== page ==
BNP Paribas Masters What the Trophy Would Mean Djokovic Federer Wawrinka


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With one of the biggest trophies of the season at stake, and with the ATP’s top eight players keen to put in a good showing before the WTF, the competition at the BNP Paribas Masters, Paris-Bercy, will be tough. The Tennis Review takes a look at what the trophy would mean to some of the tour’s leading players and what stands in their way to getting their hands on one of the tour’s most prestigious and imaginative looking prizes .

Paris Bercy trophy

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Novak Djokovic. Champion 2014, 2013, 2009.

Novak Djokovic has won five ATP 1000s this season (Indian Wells, Miami, Monte Carlo, Rome, Shanghai) becoming the first player in history to achieve that feat twice in their career (he did it first in 2011).

If Djokovic wins Paris-Bercy, he will become the first player ever to win six ATP 1000 titles in a season. A sixth trophy would also mean he would hold ten of the tour’s most prestigious 14 trophies going back to the WTF ’14.

It could also be the achievement that distinguishes his 2015 season from all the other contenders for best season ever in the Open era (Federer’s 2005, 2006, Djokovic’s own 2011, Sampras ’96 are among the others).

Djokovic could meet the dangerous Benoit Paire in the last sixteen and then either Jo-Wilfried Tsonga or Tomas Berdych in the quarters. While any of those players might trouble him for a few games or even a set, none of them are likely to upset him.

If an upset were to happen, that is most probably going to come at the hands of Stan Wawrinka who is Djokovic’s scheduled last four opponent and who beat Djokovic so brilliantly the last time they met in Paris in the Roland Garros final in June.

If Djokovic survives Wawrinka, it is hard not to see him beating either Andy Murray or Roger Federer in the final considering the slow surface and the confidence he would have from winning 21 matches in a row to make his 14th consecutive final.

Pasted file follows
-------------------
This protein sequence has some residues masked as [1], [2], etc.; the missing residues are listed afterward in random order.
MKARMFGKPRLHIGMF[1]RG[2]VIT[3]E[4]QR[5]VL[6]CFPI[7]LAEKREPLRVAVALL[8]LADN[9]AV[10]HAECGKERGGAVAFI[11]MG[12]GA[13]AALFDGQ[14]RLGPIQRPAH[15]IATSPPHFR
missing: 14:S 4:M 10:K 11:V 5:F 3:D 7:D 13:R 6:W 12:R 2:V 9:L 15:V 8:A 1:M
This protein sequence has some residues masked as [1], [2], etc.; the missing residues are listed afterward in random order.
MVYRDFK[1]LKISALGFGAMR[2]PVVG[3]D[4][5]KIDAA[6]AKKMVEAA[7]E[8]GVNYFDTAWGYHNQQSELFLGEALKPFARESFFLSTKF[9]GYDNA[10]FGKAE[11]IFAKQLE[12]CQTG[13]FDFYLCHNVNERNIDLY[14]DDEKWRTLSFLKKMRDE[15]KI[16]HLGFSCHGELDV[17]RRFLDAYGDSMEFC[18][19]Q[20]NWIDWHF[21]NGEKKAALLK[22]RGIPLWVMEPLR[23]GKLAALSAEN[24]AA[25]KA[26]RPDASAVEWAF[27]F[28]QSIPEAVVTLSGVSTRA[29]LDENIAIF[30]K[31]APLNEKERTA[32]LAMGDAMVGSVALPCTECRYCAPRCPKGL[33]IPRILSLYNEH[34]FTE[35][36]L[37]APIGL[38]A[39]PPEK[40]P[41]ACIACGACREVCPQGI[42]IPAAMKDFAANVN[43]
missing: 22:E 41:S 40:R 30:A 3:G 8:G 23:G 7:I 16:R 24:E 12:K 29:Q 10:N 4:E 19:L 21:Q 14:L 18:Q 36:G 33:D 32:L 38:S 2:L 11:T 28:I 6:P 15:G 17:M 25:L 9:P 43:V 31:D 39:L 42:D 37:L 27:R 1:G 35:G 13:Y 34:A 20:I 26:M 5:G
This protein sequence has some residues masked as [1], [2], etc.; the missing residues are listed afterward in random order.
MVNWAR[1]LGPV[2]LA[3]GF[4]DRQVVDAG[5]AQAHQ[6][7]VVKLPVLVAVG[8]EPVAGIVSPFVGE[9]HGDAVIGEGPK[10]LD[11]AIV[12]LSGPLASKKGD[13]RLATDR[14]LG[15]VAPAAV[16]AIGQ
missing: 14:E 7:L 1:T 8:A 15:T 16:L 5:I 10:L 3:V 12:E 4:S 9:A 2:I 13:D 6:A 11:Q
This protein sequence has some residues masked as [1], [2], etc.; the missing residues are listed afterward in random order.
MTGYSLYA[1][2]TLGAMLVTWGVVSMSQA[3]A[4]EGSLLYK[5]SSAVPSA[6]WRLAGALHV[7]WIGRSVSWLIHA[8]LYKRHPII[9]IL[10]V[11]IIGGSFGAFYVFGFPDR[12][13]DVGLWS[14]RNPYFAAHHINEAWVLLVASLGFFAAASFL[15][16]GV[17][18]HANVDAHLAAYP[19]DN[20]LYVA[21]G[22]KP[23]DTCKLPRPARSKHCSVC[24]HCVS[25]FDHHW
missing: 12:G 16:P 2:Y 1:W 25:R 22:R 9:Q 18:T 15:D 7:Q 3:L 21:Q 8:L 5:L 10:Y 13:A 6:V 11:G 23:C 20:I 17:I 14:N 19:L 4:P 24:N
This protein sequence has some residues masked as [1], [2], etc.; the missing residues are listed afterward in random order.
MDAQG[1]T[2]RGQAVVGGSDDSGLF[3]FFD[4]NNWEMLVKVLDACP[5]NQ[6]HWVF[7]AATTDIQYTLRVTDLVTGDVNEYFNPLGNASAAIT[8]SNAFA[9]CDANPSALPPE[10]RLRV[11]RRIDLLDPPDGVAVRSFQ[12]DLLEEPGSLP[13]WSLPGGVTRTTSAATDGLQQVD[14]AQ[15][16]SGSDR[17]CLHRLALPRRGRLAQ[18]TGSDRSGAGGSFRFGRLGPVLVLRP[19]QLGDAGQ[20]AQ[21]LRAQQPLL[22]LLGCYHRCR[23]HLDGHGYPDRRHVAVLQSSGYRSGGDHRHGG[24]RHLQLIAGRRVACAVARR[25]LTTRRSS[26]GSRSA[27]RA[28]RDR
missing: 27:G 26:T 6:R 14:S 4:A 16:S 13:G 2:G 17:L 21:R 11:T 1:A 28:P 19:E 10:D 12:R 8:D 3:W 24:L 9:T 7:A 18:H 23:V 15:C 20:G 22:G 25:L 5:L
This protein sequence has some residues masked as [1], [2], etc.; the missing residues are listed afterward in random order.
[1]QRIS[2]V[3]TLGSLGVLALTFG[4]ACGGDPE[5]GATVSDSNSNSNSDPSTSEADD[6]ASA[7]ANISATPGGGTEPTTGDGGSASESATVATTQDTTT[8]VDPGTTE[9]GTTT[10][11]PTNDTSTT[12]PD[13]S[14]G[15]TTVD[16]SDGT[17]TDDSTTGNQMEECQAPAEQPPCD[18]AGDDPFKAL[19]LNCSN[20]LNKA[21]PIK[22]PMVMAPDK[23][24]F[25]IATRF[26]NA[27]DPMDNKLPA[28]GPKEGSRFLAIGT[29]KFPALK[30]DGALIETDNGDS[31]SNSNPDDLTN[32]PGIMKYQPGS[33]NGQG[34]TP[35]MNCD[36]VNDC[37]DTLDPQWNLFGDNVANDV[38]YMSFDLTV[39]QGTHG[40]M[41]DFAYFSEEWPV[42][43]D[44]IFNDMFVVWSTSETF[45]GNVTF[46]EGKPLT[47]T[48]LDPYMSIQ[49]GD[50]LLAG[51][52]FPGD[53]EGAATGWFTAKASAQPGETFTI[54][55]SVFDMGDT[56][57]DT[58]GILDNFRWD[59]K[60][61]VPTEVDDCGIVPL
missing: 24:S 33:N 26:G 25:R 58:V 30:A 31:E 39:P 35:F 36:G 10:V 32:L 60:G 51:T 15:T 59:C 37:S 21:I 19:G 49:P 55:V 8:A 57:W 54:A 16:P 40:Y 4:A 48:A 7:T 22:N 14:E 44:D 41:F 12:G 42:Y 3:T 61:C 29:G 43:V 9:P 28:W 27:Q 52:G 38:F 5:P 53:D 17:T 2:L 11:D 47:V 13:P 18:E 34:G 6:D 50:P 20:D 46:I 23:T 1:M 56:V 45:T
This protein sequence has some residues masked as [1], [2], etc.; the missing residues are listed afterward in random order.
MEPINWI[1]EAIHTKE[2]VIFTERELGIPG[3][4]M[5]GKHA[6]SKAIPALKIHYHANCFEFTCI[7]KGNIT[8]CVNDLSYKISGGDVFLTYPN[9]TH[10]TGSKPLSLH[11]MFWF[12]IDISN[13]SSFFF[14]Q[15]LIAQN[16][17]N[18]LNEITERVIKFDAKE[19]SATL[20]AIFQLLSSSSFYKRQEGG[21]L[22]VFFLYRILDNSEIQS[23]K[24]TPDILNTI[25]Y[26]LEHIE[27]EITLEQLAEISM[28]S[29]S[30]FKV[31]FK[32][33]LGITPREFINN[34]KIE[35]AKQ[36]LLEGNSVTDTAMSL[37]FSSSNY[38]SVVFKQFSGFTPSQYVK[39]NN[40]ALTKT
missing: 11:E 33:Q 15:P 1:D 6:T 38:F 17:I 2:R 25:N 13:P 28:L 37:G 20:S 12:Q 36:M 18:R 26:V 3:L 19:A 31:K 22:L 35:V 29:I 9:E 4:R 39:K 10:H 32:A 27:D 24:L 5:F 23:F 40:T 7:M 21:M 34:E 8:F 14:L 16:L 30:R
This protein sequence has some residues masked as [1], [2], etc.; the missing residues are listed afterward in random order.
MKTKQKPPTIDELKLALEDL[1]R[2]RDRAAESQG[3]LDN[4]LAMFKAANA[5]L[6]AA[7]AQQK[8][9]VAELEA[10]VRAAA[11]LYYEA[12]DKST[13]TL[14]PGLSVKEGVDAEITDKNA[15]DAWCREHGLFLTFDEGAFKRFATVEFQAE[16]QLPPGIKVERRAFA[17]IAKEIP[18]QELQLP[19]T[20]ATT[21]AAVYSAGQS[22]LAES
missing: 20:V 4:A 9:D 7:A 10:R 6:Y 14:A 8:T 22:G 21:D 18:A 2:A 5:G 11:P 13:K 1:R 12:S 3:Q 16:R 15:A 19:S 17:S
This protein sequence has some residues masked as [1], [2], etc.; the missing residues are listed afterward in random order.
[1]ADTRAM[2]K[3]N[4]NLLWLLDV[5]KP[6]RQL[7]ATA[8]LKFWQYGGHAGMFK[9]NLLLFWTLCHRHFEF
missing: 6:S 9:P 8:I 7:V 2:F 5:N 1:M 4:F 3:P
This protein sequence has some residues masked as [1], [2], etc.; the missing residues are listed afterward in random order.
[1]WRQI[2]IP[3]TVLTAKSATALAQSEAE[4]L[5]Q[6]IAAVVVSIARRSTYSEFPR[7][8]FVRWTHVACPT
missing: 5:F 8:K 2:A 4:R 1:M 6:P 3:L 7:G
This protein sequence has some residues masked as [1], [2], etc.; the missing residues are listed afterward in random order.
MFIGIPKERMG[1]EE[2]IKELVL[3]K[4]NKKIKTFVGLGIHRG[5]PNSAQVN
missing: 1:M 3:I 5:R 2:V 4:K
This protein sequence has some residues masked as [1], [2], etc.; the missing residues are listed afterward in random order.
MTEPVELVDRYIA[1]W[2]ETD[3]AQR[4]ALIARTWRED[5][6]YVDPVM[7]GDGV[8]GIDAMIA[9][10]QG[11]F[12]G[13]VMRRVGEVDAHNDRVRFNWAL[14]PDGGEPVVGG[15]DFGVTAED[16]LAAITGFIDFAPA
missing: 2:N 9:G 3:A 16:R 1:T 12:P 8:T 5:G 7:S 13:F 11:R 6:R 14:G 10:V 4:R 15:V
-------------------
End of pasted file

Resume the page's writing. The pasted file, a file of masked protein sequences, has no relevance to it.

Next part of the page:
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Roger Federer. Champion 2011

Federer’s Basel win will have made up somewhat for the disappointment of an early loss in Shanghai, but a win in Paris will mean that extraordinary slip-up will definitely be forgotten.

More importantly, a second career Paris-Bercy trophy would mean that Federer would enter the ATP WTF full of confidence.

The slow Bercy surface is one of the reasons why Federer has only managed to win one title in Paris-Bercy, and his resume there is littered with early upsets. If Federer was to prevail this year and thwart the all round offensive-defensive skills of the likes of Djokovic and Murray then that would mean Federer was well and truly on his game at the net and that his underrated defensive skills were on-song, too, which would help him considerably on the slow London surface.

Federer opens up against his Australian Open conqueror Andreas Seppi and then could meet Isner in the last sixteen, Ferrer in the quarters, and Murray in the last four.

Andy Murray. Quarter-finalist 2007, 2008, 2010, 2011, 2014

Andy Murray recent rise to the world No.2 ranking was impressive, but his 1-6, 3-6 loss to world No.1 Novak Djokovic left many people wondering if there had ever been a greater gap between the world’s top two ranked players.

Now Murray has been overtaken by Federer and is back to No.3, but he is still the second seed in Paris -Bercy. Should Murray topple Federer in the semis and meet Djokovic in this year’s finals, then the opinion he is a few leagues below Djokovic is unlikely to change. Djokovic thrives on slow indoors courts as much as he does on slow outdoors ones, and Murray, who has never been past the last eight in Paris-Bercy, could find himself facing another humiliating defeat.

If Murray does lift the trophy, a scenario that could play out if Djokovic loses early, then it would be his third ATP 1000 title of the season (won Madrid, Montreal), a career best. But there are questions about just how motivated Murray isto win a third ATP 1000 when his focus is understandably on the Davis Cup at the end of the month.

Interestingly, Murray will face his Davis Cup final opponent David Goffin in the fourth round, a match that, considering the slow Paris-Bercy surface, could give us some idea how their Davis Cup clash might play out.

Wawrinka BNP Paribas Masters

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Stan Wawrinka. Quarter-finals 2013

How will Stan feel about Paris now he has won the French Open? The Swiss world No.4 had not been past the Roland Garros Quarters before his win this year and the two time slam winner may surprise us again this year in Bercy.

Wawrinka, who did very well on a similar surface last year at the WTF, has not had the best runs in Paris (he is 10-10) but his previous history at event accounts for little for this streakiest of players.

A trophy in Paris would round off Wawrinka’s 2015 perfectly, and leave whatever happens in London as a very nice bonus. This season Wawrinka has won a slam, two ATP 500s (Rotterdam, Tokyo) and an ATP 250 (Chennai) so an ATP 1000 title would complete his trophy collection very nicely.

Wawrinka has a possible clash with Nadal in the last eight and would likely have to beat Djokovic in the semis to get a shot at Murray or Federer in the finals. That might sound like an intimidating line-up to some, but for Wawrinka the more illustrious the opposition and the bigger the stage, the better he plays.